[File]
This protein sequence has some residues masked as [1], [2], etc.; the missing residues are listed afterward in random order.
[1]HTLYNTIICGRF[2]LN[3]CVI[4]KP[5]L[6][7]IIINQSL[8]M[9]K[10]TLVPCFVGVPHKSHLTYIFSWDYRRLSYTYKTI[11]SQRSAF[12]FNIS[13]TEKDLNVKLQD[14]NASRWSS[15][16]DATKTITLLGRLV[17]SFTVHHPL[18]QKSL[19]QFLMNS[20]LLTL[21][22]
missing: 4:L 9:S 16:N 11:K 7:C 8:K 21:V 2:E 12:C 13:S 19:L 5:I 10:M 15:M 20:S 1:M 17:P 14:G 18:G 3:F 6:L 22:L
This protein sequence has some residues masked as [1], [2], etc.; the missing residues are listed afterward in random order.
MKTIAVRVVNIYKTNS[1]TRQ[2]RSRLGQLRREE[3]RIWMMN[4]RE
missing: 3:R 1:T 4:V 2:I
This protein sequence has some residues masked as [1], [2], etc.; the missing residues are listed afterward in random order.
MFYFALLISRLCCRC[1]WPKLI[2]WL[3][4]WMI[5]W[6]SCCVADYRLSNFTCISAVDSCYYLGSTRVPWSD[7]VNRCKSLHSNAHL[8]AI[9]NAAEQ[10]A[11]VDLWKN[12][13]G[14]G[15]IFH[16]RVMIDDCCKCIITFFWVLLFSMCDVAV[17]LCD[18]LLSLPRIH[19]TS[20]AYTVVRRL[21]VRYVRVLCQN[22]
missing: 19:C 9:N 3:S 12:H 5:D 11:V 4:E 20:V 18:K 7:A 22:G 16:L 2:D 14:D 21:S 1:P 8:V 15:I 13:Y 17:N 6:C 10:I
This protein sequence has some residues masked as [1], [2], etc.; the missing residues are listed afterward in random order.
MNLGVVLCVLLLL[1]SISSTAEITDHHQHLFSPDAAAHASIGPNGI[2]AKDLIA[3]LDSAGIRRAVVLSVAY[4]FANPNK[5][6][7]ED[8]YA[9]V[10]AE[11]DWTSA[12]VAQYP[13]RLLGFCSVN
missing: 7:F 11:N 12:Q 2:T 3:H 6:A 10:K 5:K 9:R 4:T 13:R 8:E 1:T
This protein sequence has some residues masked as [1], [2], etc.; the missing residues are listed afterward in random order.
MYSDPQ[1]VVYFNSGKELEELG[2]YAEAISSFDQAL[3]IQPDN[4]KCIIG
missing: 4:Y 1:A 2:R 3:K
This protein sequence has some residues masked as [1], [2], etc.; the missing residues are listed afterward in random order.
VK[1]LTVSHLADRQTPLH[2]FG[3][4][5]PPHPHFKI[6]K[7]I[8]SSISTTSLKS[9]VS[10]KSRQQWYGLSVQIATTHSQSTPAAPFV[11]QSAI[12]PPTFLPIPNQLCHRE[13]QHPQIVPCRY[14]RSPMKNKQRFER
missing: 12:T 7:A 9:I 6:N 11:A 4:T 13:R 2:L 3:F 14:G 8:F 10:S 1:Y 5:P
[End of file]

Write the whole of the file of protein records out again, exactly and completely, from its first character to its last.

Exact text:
This protein sequence has some residues masked as [1], [2], etc.; the missing residues are listed afterward in random order.
[1]HTLYNTIICGRF[2]LN[3]CVI[4]KP[5]L[6][7]IIINQSL[8]M[9]K[10]TLVPCFVGVPHKSHLTYIFSWDYRRLSYTYKTI[11]SQRSAF[12]FNIS[13]TEKDLNVKLQD[14]NASRWSS[15][16]DATKTITLLGRLV[17]SFTVHHPL[18]QKSL[19]QFLMNS[20]LLTL[21][22]
missing: 4:L 9:S 16:N 11:K 7:C 8:K 21:V 2:E 12:C 13:S 19:L 5:I 10:M 15:M 20:S 1:M 17:P 14:G 18:G 3:F 6:L 22:L
This protein sequence has some residues masked as [1], [2], etc.; the missing residues are listed afterward in random order.
MKTIAVRVVNIYKTNS[1]TRQ[2]RSRLGQLRREE[3]RIWMMN[4]RE
missing: 3:R 1:T 4:V 2:I
This protein sequence has some residues masked as [1], [2], etc.; the missing residues are listed afterward in random order.
MFYFALLISRLCCRC[1]WPKLI[2]WL[3][4]WMI[5]W[6]SCCVADYRLSNFTCISAVDSCYYLGSTRVPWSD[7]VNRCKSLHSNAHL[8]AI[9]NAAEQ[10]A[11]VDLWKN[12][13]G[14]G[15]IFH[16]RVMIDDCCKCIITFFWVLLFSMCDVAV[17]LCD[18]LLSLPRIH[19]TS[20]AYTVVRRL[21]VRYVRVLCQN[22]
missing: 19:C 9:N 3:S 12:H 5:D 11:V 4:E 20:V 18:K 7:A 22:G 16:L 2:D 14:D 21:S 1:P 8:V 15:I 13:Y 17:N 6:C 10:I
This protein sequence has some residues masked as [1], [2], etc.; the missing residues are listed afterward in random order.
MNLGVVLCVLLLL[1]SISSTAEITDHHQHLFSPDAAAHASIGPNGI[2]AKDLIA[3]LDSAGIRRAVVLSVAY[4]FANPNK[5][6][7]ED[8]YA[9]V[10]AE[11]DWTSA[12]VAQYP[13]RLLGFCSVN
missing: 7:F 11:N 12:Q 2:T 3:H 6:A 10:K 5:K 9:R 4:T 13:R 8:E 1:T
This protein sequence has some residues masked as [1], [2], etc.; the missing residues are listed afterward in random order.
MYSDPQ[1]VVYFNSGKELEELG[2]YAEAISSFDQAL[3]IQPDN[4]KCIIG
missing: 4:Y 1:A 2:R 3:K
This protein sequence has some residues masked as [1], [2], etc.; the missing residues are listed afterward in random order.
VK[1]LTVSHLADRQTPLH[2]FG[3][4][5]PPHPHFKI[6]K[7]I[8]SSISTTSLKS[9]VS[10]KSRQQWYGLSVQIATTHSQSTPAAPFV[11]QSAI[12]PPTFLPIPNQLCHRE[13]QHPQIVPCRY[14]RSPMKNKQRFER
missing: 12:T 7:A 9:I 6:N 11:A 4:T 13:R 2:L 3:F 14:G 8:F 10:S 1:Y 5:P